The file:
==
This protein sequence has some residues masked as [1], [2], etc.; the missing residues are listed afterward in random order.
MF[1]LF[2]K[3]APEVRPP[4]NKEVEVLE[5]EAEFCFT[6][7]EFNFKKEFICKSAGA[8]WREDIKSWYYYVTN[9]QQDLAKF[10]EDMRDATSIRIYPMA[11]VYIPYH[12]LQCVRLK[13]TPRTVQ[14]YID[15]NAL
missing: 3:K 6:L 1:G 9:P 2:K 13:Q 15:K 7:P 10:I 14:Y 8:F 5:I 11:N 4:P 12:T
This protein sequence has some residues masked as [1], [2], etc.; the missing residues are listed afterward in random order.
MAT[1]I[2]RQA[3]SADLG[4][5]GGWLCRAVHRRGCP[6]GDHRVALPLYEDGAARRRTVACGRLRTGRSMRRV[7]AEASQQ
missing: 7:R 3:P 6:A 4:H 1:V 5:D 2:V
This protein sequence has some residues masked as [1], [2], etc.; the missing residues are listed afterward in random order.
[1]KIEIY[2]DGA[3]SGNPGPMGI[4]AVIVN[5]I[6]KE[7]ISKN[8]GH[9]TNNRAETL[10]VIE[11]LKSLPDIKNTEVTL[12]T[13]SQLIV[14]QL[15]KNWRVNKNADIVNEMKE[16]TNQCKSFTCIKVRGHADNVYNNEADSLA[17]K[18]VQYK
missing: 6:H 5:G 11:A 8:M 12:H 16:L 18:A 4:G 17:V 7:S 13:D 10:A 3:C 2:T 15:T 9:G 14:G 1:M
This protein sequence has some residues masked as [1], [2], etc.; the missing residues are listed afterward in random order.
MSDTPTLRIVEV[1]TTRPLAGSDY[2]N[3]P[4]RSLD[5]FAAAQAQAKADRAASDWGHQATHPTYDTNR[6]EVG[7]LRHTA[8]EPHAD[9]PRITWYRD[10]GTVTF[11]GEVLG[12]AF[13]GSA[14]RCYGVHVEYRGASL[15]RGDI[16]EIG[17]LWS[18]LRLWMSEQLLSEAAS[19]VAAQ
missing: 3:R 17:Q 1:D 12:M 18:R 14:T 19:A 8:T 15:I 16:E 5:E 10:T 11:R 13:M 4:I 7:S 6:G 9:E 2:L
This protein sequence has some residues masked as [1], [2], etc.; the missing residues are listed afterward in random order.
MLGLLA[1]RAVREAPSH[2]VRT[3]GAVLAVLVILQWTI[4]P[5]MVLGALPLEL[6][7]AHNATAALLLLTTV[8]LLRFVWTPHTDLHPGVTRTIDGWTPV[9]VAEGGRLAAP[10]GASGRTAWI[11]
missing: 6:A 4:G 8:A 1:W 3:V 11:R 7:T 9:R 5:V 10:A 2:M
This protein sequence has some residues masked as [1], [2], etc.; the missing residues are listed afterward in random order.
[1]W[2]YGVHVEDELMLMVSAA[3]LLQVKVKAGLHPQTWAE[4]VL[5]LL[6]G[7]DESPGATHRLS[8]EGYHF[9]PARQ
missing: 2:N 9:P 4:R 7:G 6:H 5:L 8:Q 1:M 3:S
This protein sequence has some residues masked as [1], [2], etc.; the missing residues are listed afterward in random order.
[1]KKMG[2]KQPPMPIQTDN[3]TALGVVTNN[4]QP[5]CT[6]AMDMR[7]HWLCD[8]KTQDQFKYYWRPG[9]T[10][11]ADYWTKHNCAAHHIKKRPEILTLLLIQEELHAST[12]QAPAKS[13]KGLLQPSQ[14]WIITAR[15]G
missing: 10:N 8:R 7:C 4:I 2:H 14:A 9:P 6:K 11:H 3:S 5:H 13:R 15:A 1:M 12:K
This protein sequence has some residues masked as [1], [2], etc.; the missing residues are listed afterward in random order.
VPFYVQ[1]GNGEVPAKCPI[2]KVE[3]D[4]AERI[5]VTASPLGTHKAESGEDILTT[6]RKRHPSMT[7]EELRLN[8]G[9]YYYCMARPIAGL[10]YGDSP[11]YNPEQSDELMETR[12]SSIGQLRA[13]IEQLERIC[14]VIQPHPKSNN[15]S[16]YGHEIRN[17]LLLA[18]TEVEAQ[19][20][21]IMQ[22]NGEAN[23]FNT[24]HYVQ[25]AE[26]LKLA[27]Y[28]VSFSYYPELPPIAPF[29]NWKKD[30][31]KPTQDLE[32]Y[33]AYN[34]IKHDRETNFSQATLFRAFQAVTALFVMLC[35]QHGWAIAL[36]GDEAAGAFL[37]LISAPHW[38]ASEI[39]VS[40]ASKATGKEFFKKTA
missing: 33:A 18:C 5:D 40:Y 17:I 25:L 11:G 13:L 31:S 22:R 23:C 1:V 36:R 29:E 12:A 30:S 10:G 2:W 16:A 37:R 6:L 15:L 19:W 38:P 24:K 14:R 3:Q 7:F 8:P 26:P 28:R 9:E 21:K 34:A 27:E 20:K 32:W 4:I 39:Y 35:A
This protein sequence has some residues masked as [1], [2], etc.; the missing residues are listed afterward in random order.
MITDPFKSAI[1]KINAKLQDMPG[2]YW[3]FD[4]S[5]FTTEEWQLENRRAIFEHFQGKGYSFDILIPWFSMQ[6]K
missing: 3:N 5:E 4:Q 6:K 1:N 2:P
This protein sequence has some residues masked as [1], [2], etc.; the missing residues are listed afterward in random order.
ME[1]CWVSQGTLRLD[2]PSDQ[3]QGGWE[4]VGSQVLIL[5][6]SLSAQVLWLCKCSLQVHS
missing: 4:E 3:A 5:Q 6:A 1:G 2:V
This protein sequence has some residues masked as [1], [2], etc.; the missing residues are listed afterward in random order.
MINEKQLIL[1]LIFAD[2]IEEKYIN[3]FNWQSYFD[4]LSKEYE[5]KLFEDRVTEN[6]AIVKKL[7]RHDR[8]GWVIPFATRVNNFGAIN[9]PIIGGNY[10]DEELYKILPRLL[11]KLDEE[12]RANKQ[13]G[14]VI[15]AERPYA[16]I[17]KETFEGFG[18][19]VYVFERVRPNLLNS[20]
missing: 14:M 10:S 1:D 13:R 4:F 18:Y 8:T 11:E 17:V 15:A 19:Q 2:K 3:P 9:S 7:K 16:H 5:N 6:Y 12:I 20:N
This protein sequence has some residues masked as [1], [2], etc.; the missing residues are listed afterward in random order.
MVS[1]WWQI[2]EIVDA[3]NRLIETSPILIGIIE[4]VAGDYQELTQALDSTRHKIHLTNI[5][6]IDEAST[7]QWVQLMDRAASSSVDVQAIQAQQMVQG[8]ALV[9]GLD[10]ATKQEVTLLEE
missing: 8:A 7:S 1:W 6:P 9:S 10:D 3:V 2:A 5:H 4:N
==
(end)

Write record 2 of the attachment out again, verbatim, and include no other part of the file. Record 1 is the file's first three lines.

This protein sequence has some residues masked as [1], [2], etc.; the missing residues are listed afterward in random order.
MAT[1]I[2]RQA[3]SADLG[4][5]GGWLCRAVHRRGCP[6]GDHRVALPLYEDGAARRRTVACGRLRTGRSMRRV[7]AEASQQ
missing: 7:R 3:P 6:A 4:H 1:V 5:D 2:V